30 November 2023

An accidental drawcard with growing popularity – Kentgrove finds itself on tour radar

| John Thistleton
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People visiting an open garden

Forty-six members of the Australian Garden History Society in Canberra strolled through historic Kentgrove Gardens on Friday morning, one of many tours this spring to come to Goulburn. Coaches have come too and are a boon to a local nursery. Photo: John Thistleton.

Unlike neighbouring towns, Goulburn has no formal open garden scheme, but that has not stopped one historic property with exceptional gardens accidentally finding itself on the tour circuit, with spectacular results.

Goulburn’s potential for open gardens became evident years ago when a coach from South Australia unexpectedly turned up at Kentgrove on the city’s northern fringe with passengers keen to explore former nurseryman Doug Rawlinson’s gardens.

An even bigger stream of visitors followed later when a woman from Botanica Tours in Melbourne published a two-page spread featuring the different gardens, including an undercover rainforest in Garden Clubs of Australia’s magazine. Other garden clubs read it and began booking tours of Kentgrove.

Coaches and cars from Canberra, Sydney and Mittagong garden clubs, and others travelling through from South Australia and Queensland, have all popped into Kentgrove this spring. Some followed up with a stop at Gehl Garden Centre before returning home.

Gehl’s owner Sally Nelson said the visitors stocked up on veggie seedlings, lots of potted colour, and almost anything except for trees because they did not have room to take them home.

“One coach was loaded up to the hilt,” Sally said.

Last Friday, 46 members of the Australian Garden History Society in Canberra came in their cars. Happily gathering in the sprinkling mist across from stables, tack room and groom’s quarters, they enjoyed a gentle valley view unfolding beneath them and a foggy horizon in the distance.

They lingered over a miniature medieval castle carved and crafted into the dead trunk of a giant blue gum, and a Japanese garden and tea house with a bubbling fountain, frog-and-fish-filled pool and delicate maples.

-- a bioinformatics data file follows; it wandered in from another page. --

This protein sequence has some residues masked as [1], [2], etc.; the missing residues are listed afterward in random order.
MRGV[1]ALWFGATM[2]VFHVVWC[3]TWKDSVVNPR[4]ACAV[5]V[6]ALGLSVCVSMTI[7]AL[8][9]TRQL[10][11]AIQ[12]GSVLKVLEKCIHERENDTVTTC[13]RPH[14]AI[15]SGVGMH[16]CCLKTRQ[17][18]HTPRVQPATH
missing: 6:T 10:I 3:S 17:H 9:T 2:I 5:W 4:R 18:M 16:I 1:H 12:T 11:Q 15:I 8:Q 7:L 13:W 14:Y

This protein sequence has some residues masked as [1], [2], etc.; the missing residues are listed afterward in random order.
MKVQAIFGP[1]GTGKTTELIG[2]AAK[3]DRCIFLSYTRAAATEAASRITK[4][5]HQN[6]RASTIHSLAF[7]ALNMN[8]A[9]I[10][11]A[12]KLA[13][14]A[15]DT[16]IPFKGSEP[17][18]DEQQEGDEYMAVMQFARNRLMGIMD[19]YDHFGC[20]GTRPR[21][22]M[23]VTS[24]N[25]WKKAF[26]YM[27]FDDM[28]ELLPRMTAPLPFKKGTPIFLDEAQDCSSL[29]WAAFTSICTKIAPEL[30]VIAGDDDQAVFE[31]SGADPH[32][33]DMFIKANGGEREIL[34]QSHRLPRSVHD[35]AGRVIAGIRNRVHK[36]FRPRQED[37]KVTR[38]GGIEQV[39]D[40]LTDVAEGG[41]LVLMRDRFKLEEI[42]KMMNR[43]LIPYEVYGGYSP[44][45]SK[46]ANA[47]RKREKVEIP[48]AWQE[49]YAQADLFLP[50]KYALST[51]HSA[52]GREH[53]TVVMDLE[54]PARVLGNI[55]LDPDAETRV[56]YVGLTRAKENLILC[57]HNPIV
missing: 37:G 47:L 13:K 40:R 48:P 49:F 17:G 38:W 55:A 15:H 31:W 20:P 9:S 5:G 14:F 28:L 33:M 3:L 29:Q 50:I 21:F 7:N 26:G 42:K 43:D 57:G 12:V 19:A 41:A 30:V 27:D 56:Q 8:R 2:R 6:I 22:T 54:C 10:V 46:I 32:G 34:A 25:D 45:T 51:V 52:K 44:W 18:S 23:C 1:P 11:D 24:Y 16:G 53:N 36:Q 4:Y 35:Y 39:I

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“Maybe weeds don’t grow in Goulburn,” one of the gardening enthusiasts remarked, astonished on hearing Kentgrove has one gardener, Doug, who has just one volunteer to help host the tours, Mhairi Fraser.

The tour wended through a new drop-down garden designed for birds, bees and butterflies, then across the sweeping lawns and clipped hedges at the front of Kentgrove homestead and then around raised beds of the kitchen herb garden built on an old tennis court.

“Being a gardener, you would know one of the best things is to share what you’ve got,” Doug told his visitors, leading them past his knot garden of curving hedges into the former jam factory and startling them again with stories about Kentgrove’s history.

Supported by 30,000 trees and produce from neighbours, the Argyle Jam Factory exported jam to England and had a cherry adjudged in 1893 to be the world’s biggest with a nine-metre drip line.

More astonishing, perhaps, was Kentgrove’s connection to Doug’s family. Applying for a job a generation ago, his father, Harry Rawlinson, spent more than a week riding his pushbike 380 kilometres from Cootamundra to Sydney to apply, only to learn the position was filled. Standing nearby, a wealthy property owner, Ernie Hyles, heard Harry’s misfortune and offered him a job at Uriarra sheep station in Canberra.

Harry and the family later transferred to Hyles’s other property, Kentgrove, which became Doug’s childhood playground.

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Kentgrove was later sold to pay for Hyles’s wife’s death duties, then subsequent owner the Gittoes family bought the property, including its rundown homestead, which they restored and repaired, spending four times the purchase price to bring it up to standard.

“All through my adult life I thought I would get Kentgrove back one day,” Doug said. That came in 2006 when it was a drought-ravaged dustbowl, which he has transformed into an irrigated tourist attraction.

Garden club leader Nancy Clarke, who went to high school in Goulburn, thanked Doug for a fascinating morning and announced historic Riversdale was the next property on the group’s stopover.

These substantial gardens’ popularity underlines a fresh strategy that has been drawn up for Goulburn to join an open garden scheme. Well researched and compiled by a person who wishes to remain anonymous, the plans suggest spring or autumn would be suitable when deciduous trees put on a fiery-coloured display – or both seasons.

Open gardens can enhance public gardens and spaces in the heritage city, promote Goulburn and raise awareness and appreciation of the city’s horticultural and cultural riches. Such a scheme would encourage the conservation of significant landscapes, historic buildings and gardens, and complement the Lilac Time Festival.

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